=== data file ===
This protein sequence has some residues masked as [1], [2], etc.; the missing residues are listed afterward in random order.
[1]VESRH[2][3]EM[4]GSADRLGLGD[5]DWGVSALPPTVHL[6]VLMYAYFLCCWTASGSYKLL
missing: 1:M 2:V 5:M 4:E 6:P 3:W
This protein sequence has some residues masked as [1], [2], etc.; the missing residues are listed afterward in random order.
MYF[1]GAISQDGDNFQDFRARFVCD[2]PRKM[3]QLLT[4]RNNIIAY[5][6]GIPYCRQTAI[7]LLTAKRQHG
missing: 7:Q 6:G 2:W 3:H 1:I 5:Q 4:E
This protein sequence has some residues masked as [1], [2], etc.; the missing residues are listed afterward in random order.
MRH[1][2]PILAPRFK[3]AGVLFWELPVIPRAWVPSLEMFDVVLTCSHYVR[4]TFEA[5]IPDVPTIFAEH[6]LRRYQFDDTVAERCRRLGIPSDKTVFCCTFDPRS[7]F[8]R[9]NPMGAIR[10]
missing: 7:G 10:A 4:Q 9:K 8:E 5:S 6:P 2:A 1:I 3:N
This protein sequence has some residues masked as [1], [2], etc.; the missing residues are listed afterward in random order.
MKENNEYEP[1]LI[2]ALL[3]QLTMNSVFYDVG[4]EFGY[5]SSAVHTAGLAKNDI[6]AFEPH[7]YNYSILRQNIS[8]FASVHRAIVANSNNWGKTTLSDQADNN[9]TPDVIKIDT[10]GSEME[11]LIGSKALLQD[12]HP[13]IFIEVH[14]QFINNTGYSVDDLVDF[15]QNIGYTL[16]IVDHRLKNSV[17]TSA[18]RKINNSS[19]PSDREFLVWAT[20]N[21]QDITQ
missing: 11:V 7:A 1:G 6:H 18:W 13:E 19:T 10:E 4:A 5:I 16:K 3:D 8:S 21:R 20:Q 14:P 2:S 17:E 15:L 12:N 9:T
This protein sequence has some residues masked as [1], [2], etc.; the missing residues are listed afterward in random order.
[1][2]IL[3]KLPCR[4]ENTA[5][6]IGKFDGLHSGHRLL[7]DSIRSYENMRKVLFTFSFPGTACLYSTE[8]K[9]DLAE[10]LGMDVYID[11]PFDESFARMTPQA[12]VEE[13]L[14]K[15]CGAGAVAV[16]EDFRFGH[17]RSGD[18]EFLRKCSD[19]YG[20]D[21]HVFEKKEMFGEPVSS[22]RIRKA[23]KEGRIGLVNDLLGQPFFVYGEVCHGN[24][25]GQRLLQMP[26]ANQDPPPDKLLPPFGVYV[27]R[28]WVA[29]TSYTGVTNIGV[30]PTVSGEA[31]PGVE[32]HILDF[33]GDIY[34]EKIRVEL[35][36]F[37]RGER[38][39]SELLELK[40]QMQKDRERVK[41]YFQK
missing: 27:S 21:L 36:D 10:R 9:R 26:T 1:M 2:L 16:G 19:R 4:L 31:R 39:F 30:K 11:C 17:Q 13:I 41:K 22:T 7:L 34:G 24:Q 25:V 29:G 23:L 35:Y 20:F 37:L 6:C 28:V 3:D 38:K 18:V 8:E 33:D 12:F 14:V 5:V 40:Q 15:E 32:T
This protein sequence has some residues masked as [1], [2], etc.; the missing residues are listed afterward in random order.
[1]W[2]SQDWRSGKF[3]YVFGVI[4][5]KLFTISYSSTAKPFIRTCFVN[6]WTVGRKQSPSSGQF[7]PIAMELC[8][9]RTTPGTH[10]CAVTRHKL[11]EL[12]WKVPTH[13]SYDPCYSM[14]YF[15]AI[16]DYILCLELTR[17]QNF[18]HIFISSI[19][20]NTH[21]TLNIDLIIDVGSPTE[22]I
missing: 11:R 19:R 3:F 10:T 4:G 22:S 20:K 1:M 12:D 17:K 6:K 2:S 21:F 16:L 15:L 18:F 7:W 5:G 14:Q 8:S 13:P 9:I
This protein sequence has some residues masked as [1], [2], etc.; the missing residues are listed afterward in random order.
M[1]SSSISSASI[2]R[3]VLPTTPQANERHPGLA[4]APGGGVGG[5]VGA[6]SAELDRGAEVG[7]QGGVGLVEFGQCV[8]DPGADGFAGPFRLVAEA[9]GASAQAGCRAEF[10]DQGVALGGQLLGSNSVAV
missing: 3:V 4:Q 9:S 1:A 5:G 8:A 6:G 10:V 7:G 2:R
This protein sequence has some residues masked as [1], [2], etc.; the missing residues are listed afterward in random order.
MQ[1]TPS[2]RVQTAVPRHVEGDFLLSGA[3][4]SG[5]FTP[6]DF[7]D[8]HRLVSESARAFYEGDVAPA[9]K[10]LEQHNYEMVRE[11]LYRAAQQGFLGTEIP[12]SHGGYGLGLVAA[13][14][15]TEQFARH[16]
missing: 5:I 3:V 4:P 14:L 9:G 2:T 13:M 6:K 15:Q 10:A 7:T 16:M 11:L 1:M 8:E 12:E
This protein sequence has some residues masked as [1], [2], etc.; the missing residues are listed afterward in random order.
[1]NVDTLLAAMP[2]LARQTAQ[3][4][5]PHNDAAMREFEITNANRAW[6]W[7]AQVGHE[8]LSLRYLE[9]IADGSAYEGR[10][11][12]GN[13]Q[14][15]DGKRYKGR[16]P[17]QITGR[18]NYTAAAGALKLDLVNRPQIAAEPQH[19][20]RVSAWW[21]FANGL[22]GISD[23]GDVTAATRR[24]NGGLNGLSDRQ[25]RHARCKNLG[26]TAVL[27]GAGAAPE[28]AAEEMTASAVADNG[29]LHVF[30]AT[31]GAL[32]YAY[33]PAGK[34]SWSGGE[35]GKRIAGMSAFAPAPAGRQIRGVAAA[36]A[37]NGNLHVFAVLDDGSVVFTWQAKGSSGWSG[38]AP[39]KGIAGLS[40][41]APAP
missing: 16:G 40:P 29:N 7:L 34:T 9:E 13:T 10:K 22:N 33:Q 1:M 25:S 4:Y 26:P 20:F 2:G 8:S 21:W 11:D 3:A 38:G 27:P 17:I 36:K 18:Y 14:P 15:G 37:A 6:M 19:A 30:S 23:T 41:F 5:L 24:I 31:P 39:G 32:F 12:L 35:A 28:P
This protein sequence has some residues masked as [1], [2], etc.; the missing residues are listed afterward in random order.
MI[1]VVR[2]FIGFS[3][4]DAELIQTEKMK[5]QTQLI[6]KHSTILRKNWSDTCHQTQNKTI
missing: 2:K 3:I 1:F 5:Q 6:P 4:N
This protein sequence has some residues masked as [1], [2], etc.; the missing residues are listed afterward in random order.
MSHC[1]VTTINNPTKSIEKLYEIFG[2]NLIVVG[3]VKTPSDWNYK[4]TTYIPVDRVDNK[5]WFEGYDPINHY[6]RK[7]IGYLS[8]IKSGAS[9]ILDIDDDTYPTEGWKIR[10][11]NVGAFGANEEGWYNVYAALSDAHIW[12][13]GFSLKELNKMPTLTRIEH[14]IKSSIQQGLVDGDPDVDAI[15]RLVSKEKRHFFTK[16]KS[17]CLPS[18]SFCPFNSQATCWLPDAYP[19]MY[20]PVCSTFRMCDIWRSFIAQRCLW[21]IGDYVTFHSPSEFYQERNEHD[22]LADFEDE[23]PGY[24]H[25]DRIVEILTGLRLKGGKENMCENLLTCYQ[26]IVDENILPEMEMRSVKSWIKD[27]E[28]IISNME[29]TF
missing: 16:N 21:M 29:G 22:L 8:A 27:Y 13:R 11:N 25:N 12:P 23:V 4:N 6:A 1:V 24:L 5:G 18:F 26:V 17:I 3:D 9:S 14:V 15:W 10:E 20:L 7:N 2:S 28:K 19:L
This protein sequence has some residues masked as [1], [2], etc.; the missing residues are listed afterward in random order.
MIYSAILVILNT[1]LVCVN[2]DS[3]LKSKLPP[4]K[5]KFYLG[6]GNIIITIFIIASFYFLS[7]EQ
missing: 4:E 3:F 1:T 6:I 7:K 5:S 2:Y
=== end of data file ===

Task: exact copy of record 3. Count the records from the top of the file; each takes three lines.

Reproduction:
This protein sequence has some residues masked as [1], [2], etc.; the missing residues are listed afterward in random order.
MRH[1][2]PILAPRFK[3]AGVLFWELPVIPRAWVPSLEMFDVVLTCSHYVR[4]TFEA[5]IPDVPTIFAEH[6]LRRYQFDDTVAERCRRLGIPSDKTVFCCTFDPRS[7]F[8]R[9]NPMGAIR[10]
missing: 7:G 10:A 4:Q 9:K 8:E 5:S 6:P 2:A 1:I 3:N